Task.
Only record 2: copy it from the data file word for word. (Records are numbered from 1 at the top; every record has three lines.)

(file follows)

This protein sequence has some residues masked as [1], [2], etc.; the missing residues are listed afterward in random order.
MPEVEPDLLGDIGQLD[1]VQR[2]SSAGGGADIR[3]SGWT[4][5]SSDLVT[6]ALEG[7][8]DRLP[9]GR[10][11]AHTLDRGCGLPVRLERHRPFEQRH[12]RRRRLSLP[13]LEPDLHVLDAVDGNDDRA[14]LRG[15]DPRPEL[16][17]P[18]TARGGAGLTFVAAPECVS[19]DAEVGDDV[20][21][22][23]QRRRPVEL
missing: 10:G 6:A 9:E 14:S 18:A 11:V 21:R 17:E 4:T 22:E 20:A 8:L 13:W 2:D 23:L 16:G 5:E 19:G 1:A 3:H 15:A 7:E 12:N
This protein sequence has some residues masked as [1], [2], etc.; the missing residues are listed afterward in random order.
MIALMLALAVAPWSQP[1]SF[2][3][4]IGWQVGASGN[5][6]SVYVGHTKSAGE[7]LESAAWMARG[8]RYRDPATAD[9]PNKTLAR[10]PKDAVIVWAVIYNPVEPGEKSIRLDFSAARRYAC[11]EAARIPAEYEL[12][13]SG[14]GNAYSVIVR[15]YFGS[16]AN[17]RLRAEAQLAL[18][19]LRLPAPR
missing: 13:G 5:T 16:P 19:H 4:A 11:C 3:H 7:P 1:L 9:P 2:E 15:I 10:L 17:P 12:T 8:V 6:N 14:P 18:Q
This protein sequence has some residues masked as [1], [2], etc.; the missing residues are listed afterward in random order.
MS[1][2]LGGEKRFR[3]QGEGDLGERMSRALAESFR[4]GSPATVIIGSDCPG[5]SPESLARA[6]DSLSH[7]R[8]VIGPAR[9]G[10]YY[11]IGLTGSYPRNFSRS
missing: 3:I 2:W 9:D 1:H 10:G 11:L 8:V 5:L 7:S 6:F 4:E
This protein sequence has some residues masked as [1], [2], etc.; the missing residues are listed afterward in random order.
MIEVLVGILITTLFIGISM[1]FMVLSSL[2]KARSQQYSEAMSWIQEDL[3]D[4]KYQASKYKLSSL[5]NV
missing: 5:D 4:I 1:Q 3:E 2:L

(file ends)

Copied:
This protein sequence has some residues masked as [1], [2], etc.; the missing residues are listed afterward in random order.
MIALMLALAVAPWSQP[1]SF[2][3][4]IGWQVGASGN[5][6]SVYVGHTKSAGE[7]LESAAWMARG[8]RYRDPATAD[9]PNKTLAR[10]PKDAVIVWAVIYNPVEPGEKSIRLDFSAARRYAC[11]EAARIPAEYEL[12][13]SG[14]GNAYSVIVR[15]YFGS[16]AN[17]RLRAEAQLAL[18][19]LRLPAPR
missing: 13:G 5:T 16:P 19:H 4:A 11:C 3:H 7:P 1:L 9:P 2:E 15:I 10:L 17:P 12:T 8:V 6:N 14:P 18:Q